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Two contracts thwarted by the same natural disasters can have two different outcomes in litigation.
That's why it's important to carefully define your force majuere responsibilities in an agreement.
Dynegy Marketing and Trade, a natural gas clearing house, had two separate contracts with two separate entities that manage refinery plants: Ergon Refining and Ergon-WV. In 2005, Hurricanes Katrina and Rita caused extensive damage to the gas industry's infrastructure, and Dynegy's internally-designated suppliers declared force majeure. Dynegy followed suit, and reduced its gas supply to both Ergon entities. When the Ergons were forced to buy gas on the open market at increased costs, they sued Dynegy.
Their claim? The force majeure provisions in their contracts required Dynegy to secure replacement gas. Dynegy admits that it didn't.
Following trial, the district court concluded that the Ergon Refining Contract was unambiguous, and that extrinsic evidence didn't require Dynegy to attempt to secure replacement gas. The Ergon-WV contract, on the other hand, unambiguously required Dynegy to make a replacement attempt.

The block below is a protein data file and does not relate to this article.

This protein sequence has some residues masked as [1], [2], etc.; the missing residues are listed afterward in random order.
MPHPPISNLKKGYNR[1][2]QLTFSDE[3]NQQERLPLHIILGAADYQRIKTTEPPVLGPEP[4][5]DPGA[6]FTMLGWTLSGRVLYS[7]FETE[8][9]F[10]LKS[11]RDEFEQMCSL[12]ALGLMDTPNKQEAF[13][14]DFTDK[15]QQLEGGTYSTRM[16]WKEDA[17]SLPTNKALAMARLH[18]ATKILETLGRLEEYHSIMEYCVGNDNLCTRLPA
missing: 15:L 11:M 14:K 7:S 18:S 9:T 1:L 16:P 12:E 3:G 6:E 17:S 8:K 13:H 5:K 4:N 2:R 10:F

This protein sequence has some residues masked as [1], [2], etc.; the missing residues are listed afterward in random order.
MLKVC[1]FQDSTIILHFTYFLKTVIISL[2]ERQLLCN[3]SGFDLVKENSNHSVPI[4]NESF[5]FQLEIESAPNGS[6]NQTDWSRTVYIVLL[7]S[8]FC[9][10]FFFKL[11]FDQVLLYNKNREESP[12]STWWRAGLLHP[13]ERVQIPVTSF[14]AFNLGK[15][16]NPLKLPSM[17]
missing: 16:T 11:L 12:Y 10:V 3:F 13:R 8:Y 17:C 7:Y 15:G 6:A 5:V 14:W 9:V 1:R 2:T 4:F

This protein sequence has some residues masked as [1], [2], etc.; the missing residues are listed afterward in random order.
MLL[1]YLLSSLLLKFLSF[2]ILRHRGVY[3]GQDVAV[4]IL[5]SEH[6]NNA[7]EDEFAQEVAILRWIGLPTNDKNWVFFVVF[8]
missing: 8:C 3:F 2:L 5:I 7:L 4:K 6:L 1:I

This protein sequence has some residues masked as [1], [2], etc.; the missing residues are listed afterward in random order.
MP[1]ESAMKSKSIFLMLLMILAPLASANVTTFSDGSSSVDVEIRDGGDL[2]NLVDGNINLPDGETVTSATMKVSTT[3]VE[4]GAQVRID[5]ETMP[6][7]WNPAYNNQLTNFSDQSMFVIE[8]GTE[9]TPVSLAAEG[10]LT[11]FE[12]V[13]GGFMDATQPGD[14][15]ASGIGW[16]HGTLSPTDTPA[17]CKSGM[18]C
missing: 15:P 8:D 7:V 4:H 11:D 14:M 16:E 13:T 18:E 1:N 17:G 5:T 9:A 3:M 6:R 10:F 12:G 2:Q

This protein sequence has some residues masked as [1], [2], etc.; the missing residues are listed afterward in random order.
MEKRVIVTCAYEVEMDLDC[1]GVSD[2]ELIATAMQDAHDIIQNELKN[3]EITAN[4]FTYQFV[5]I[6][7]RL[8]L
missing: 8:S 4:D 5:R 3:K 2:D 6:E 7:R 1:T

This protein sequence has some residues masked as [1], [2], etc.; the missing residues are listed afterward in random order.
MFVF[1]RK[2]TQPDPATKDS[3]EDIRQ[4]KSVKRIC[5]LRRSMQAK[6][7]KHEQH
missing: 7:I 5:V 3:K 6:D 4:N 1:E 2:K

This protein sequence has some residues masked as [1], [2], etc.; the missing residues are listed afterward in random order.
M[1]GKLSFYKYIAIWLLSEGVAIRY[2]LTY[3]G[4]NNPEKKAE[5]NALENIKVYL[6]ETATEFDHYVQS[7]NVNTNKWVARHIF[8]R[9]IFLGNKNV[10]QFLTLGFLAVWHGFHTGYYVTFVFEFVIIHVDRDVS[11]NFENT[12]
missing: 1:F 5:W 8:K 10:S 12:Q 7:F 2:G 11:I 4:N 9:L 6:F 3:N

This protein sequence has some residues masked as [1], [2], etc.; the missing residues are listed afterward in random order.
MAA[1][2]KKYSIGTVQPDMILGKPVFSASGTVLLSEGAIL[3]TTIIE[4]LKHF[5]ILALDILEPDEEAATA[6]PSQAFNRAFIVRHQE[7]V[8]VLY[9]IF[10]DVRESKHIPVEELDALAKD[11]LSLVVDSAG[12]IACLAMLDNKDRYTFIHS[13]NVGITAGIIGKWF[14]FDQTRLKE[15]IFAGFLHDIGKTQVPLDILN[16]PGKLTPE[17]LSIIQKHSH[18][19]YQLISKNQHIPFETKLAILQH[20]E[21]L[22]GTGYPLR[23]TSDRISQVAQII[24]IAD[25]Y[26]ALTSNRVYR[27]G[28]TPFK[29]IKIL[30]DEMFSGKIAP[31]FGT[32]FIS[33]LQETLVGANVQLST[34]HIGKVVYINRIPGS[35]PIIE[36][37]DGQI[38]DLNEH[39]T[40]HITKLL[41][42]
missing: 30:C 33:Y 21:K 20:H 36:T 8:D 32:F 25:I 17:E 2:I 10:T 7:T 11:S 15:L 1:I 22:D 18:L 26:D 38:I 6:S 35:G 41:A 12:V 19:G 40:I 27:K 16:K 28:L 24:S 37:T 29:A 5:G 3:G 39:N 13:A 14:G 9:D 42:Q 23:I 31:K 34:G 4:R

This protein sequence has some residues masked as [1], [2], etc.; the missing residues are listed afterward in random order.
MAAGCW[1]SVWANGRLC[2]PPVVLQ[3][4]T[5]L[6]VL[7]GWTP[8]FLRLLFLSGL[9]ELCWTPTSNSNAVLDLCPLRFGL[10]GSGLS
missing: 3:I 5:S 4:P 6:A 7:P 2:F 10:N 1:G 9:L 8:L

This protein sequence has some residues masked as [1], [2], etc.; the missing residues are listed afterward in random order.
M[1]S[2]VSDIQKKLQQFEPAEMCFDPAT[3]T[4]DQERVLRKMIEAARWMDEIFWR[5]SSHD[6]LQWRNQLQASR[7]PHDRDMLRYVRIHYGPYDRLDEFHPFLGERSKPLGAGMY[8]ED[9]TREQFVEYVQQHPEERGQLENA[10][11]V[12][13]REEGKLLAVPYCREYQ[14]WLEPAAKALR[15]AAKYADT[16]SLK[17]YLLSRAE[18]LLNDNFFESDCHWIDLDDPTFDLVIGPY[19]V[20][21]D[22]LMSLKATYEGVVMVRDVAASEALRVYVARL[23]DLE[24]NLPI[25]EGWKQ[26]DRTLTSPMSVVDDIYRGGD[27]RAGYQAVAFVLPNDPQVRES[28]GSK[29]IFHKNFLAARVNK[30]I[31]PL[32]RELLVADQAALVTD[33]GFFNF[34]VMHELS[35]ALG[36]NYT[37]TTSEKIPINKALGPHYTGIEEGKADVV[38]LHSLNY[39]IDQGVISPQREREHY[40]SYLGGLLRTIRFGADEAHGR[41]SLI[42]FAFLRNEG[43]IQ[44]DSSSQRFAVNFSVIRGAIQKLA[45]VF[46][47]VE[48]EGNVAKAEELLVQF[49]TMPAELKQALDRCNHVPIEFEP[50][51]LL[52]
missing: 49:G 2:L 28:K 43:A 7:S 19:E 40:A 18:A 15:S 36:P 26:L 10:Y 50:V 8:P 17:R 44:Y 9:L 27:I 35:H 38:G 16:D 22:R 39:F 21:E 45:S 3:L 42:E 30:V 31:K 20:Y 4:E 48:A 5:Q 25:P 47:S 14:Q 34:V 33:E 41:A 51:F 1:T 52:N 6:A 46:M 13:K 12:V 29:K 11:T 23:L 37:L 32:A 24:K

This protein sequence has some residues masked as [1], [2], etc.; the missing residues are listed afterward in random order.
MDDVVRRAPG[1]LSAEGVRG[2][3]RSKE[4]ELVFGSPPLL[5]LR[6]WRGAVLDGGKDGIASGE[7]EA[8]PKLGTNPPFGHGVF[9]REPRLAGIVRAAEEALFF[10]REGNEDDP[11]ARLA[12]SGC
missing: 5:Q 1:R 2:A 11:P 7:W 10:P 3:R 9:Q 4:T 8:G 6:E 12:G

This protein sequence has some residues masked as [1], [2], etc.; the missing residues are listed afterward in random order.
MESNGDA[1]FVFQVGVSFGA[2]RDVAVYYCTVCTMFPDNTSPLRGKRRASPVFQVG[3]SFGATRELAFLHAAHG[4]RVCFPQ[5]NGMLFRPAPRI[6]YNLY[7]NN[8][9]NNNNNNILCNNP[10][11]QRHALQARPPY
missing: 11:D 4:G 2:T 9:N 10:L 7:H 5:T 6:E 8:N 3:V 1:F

So what was the difference between the two contracts?
The Ergon Refining contract required the party invoking force majuere to demonstrate that it had "remedied with all reasonable dispatch" the force majeure event. The district court found that language latently ambiguous and looked to extrinsic evidence to clarify the force majeure provision.
The Ergon-WV contract, by contrast, allowed a party to invoke force majeure if it was "rendered unable, by reason of an event of force majeure, to perform, wholly or in part." The Ergon-WV contract included "hurricanes" among the qualifying events "not within the control of the party claiming suspension and which by the exercise of due diligence such party is unable to prevent or overcome." The district court decided that the language in the Ergon-WV contract was clear.
The Fifth Circuit, however, found that Dynegy was not required to find replacement gas to satisfy either contract based on force majeure.
Here, the appellate court concluded that both contracts were ambiguous and open to multiple reasonable interpretations. As such, the district court should have considered the same extrinsic evidence that it relied on to illuminate the Ergon Refining contract to clarify the Ergon-WV contract. Because the district court believed that evidence was "highly credible" when it found that Dynegy had no duty to attempt to provide replacement gas to Ergon Refining, the Fifth Circuit Court of Appeals concluded that the supplier had no such duty with respect to Ergon-WV either.